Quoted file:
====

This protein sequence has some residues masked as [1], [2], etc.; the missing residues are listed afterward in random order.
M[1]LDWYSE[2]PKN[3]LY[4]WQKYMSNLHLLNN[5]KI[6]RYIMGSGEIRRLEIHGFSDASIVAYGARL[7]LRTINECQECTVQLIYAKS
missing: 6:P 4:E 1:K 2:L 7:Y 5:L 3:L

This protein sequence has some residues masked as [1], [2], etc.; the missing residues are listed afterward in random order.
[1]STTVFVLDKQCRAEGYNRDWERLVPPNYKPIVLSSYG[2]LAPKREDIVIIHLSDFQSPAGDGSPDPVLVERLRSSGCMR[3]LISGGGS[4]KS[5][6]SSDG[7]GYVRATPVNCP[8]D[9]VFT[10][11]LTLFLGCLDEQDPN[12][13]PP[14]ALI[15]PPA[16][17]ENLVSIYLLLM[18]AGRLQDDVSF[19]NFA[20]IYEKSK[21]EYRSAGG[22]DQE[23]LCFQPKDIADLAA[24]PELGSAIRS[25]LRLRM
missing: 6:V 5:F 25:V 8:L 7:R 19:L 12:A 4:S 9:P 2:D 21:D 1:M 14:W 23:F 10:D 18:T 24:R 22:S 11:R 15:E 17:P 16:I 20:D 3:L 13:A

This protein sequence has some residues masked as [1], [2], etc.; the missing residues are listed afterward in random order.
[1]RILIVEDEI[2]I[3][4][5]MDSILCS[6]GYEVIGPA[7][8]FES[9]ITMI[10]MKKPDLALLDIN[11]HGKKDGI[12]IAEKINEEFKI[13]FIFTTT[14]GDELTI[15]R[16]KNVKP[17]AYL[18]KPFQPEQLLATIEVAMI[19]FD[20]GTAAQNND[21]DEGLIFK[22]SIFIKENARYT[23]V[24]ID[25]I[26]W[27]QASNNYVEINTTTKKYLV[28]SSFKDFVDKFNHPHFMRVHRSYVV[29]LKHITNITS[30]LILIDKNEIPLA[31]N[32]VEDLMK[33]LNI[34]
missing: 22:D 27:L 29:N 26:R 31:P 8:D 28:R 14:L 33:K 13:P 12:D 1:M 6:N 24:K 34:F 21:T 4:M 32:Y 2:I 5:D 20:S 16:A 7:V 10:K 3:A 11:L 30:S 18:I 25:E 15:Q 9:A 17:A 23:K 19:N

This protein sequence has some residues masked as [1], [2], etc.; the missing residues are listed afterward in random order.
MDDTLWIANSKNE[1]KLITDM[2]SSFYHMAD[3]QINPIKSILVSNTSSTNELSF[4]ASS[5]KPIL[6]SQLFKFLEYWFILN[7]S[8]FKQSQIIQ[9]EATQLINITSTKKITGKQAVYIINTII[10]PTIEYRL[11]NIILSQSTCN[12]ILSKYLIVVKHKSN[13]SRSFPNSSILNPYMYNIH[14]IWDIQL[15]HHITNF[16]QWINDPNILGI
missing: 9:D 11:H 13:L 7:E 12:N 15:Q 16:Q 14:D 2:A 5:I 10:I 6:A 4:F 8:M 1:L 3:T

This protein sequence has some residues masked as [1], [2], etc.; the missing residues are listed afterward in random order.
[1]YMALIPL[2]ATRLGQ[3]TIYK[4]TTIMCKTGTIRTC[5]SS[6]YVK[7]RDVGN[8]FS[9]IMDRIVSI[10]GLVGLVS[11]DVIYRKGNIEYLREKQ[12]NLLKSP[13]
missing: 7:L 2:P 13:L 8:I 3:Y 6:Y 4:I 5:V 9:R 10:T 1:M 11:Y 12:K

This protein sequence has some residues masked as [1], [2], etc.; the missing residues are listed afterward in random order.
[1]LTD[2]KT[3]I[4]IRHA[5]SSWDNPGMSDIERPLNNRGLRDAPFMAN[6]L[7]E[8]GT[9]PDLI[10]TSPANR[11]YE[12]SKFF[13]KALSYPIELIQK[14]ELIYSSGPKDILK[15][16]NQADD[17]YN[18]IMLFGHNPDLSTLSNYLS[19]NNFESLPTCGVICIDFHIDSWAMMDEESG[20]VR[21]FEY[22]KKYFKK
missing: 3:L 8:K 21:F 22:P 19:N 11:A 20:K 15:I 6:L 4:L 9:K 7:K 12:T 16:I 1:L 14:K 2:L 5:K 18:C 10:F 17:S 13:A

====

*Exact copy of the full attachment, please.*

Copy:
This protein sequence has some residues masked as [1], [2], etc.; the missing residues are listed afterward in random order.
M[1]LDWYSE[2]PKN[3]LY[4]WQKYMSNLHLLNN[5]KI[6]RYIMGSGEIRRLEIHGFSDASIVAYGARL[7]LRTINECQECTVQLIYAKS
missing: 6:P 4:E 1:K 2:L 7:Y 5:L 3:L

This protein sequence has some residues masked as [1], [2], etc.; the missing residues are listed afterward in random order.
[1]STTVFVLDKQCRAEGYNRDWERLVPPNYKPIVLSSYG[2]LAPKREDIVIIHLSDFQSPAGDGSPDPVLVERLRSSGCMR[3]LISGGGS[4]KS[5][6]SSDG[7]GYVRATPVNCP[8]D[9]VFT[10][11]LTLFLGCLDEQDPN[12][13]PP[14]ALI[15]PPA[16][17]ENLVSIYLLLM[18]AGRLQDDVSF[19]NFA[20]IYEKSK[21]EYRSAGG[22]DQE[23]LCFQPKDIADLAA[24]PELGSAIRS[25]LRLRM
missing: 6:V 5:F 25:V 8:L 7:R 19:L 12:A 4:S 9:P 2:D 21:D 1:M 14:W 23:F 10:D 18:T 24:R 22:S 11:R 15:E 17:P 16:I 20:D 3:L 13:A

This protein sequence has some residues masked as [1], [2], etc.; the missing residues are listed afterward in random order.
[1]RILIVEDEI[2]I[3][4][5]MDSILCS[6]GYEVIGPA[7][8]FES[9]ITMI[10]MKKPDLALLDIN[11]HGKKDGI[12]IAEKINEEFKI[13]FIFTTT[14]GDELTI[15]R[16]KNVKP[17]AYL[18]KPFQPEQLLATIEVAMI[19]FD[20]GTAAQNND[21]DEGLIFK[22]SIFIKENARYT[23]V[24]ID[25]I[26]W[27]QASNNYVEINTTTKKYLV[28]SSFKDFVDKFNHPHFMRVHRSYVV[29]LKHITNITS[30]LILIDKNEIPLA[31]N[32]VEDLMK[33]LNI[34]
missing: 22:D 27:L 29:N 26:R 31:P 8:D 28:R 14:L 33:K 13:P 12:D 1:M 6:N 24:K 34:F 21:T 4:M 32:Y 2:I 5:D 20:S 16:A 7:V 10:K 3:A 11:L 30:S 18:I 25:E 15:Q 9:A 17:A 23:K 19:N

This protein sequence has some residues masked as [1], [2], etc.; the missing residues are listed afterward in random order.
MDDTLWIANSKNE[1]KLITDM[2]SSFYHMAD[3]QINPIKSILVSNTSSTNELSF[4]ASS[5]KPIL[6]SQLFKFLEYWFILN[7]S[8]FKQSQIIQ[9]EATQLINITSTKKITGKQAVYIINTII[10]PTIEYRL[11]NIILSQSTCN[12]ILSKYLIVVKHKSN[13]SRSFPNSSILNPYMYNIH[14]IWDIQL[15]HHITNF[16]QWINDPNILGI
missing: 9:D 11:H 13:L 7:E 12:N 15:Q 16:Q 14:D 2:A 5:I 10:I 6:A 4:F 8:M 1:L 3:T

This protein sequence has some residues masked as [1], [2], etc.; the missing residues are listed afterward in random order.
[1]YMALIPL[2]ATRLGQ[3]TIYK[4]TTIMCKTGTIRTC[5]SS[6]YVK[7]RDVGN[8]FS[9]IMDRIVSI[10]GLVGLVS[11]DVIYRKGNIEYLREKQ[12]NLLKSP[13]
missing: 7:L 2:P 13:L 8:I 3:Y 6:Y 4:I 5:V 9:R 10:T 1:M 11:Y 12:K

This protein sequence has some residues masked as [1], [2], etc.; the missing residues are listed afterward in random order.
[1]LTD[2]KT[3]I[4]IRHA[5]SSWDNPGMSDIERPLNNRGLRDAPFMAN[6]L[7]E[8]GT[9]PDLI[10]TSPANR[11]YE[12]SKFF[13]KALSYPIELIQK[14]ELIYSSGPKDILK[15][16]NQADD[17]YN[18]IMLFGHNPDLSTLSNYLS[19]NNFESLPTCGVICIDFHIDSWAMMDEESG[20]VR[21]FEY[22]KKYFKK
missing: 3:L 8:K 21:F 22:P 19:N 11:A 20:K 15:I 6:L 4:L 9:K 7:K 12:T 16:I 1:L 14:K 2:L 5:K 18:C 10:F 17:S 13:A